“I had expected to have my temperature taken,” he wrote in a tweet to Princess Cruises, the ship’s parent company, on Wednesday. “People that spent thousands of dollars on a cruise are not going to answer truthfully on their health form.”

The panic over the fate of the Grand Princess began after a 71-year-old man who had traveled on a previous leg of the cruise, a round trip from San Francisco to Mexico, died in Placer County after leaving the ship. It was the first death from the coronavirus in California. Another passenger from that leg of the trip also tested positive for the virus and is being treated in California.

The Grand Princess is owned by Princess Cruises, the same company that runs the Diamond Princess, the coronavirus-stricken cruise ship that was quarantined off the coast of Japan last month. The virus circulated among the more than 3,700 crew members and passengers who were waiting out a two-week isolation period in the port city of Yokohama, with more than 700 cases identified from that ship.

The company Thursday said it was canceling an upcoming cruise to Hawaii, which was scheduled to depart San Francisco on Saturday.

When Michele Smith and her husband first heard over a loudspeaker that some passengers aboard would be quarantined, they weren’t too worried and assumed the cruise staff was just taking extra precautions. It wasn’t until several hours later, Wednesday evening, when they found out on television that it was more than that — a passenger who had been aboard the Grand Princess had died.

“That’s when the shock set in — it was like, ‘oh my goodness,’” Smith, a 57-year-old administrative assistant, said.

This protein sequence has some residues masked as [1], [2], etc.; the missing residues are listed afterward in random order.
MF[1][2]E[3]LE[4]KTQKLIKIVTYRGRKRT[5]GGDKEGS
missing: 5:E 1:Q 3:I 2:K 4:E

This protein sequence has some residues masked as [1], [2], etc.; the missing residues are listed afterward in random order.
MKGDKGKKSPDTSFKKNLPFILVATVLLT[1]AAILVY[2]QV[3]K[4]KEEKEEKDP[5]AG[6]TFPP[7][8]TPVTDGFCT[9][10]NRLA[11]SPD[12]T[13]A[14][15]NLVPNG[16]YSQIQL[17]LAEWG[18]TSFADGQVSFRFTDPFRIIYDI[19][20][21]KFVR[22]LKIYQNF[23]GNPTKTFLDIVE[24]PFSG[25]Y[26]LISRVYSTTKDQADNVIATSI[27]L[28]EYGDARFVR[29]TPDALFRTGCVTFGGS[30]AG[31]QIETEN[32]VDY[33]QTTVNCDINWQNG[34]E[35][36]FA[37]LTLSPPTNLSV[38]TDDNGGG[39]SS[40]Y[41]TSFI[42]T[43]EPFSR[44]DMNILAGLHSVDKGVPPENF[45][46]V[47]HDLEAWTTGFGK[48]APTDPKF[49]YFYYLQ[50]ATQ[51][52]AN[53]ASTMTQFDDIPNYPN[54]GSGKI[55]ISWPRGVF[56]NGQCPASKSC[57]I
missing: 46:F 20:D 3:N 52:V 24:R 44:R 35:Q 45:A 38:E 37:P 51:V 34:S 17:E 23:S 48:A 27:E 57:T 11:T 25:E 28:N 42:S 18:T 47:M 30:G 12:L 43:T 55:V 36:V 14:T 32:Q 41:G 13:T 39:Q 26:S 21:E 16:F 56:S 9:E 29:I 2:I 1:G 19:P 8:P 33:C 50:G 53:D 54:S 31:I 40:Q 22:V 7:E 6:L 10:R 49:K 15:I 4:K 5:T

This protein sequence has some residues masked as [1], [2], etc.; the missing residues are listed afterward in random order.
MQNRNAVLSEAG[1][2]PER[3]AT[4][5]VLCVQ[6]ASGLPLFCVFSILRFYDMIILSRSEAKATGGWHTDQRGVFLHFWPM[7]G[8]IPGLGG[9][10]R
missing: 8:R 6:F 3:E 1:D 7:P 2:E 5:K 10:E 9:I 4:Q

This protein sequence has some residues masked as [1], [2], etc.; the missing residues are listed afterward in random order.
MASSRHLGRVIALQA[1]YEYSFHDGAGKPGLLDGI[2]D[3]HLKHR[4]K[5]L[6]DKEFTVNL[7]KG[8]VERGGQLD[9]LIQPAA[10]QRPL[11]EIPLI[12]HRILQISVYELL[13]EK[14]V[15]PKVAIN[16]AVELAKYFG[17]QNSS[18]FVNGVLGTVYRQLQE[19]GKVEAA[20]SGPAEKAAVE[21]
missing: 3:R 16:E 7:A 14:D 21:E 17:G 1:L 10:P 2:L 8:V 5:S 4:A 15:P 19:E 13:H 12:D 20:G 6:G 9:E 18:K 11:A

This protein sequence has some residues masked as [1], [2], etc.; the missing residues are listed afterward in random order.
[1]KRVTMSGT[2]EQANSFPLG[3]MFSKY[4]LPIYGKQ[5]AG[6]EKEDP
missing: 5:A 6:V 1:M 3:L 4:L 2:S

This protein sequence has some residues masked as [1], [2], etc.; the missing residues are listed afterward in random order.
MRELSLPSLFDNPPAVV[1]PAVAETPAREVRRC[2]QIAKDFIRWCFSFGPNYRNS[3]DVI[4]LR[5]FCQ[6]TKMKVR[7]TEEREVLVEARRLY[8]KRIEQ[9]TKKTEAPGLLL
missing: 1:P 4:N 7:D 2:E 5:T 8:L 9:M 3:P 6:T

She said she and her husband, Steven, 71, who live in Paradise, California, keep asking each other if they’re feeling any flulike symptoms. Neither do. They had other questions, too. How long had the man been on the ship? Was he sick while he was on the ship? Why hadn’t they found out earlier? She said the passengers want more guidance on what they can do to protect themselves from getting infected. So far, they’ve just been told to wash their hands, and she’s not sure what else she can do.

Officials in San Francisco were preparing for the possibility that the cruise ship could dock in the city, after passengers and crew members on board were tested for the virus.

If some tests come back positive, it was unclear whether the ship would be quarantined, like the Diamond Princess ship was off the coast of Japan last month, or where or when the vessel would dock. Officials were considering a number of locations for the ship’s return, including San Francisco.

The developments came as officials announced the first two cases of coronavirus in San Francisco on Thursday.

One patient, a man in his 90s with underlying health conditions, was hospitalized in serious condition. The other, a woman in her 40s, was hospitalized in fair condition. The origin of the cases were unknown, which officials said suggested that the virus was spreading in the community.

“Let me very clear: This virus does not discriminate,” Dr. Grant Colfax, the public health director in San Francisco, said, warning against bias toward the Asian community. “Stigma and discrimination is not acceptable in this time when we need to come together as a community to protect public health. All of us need to do our part.”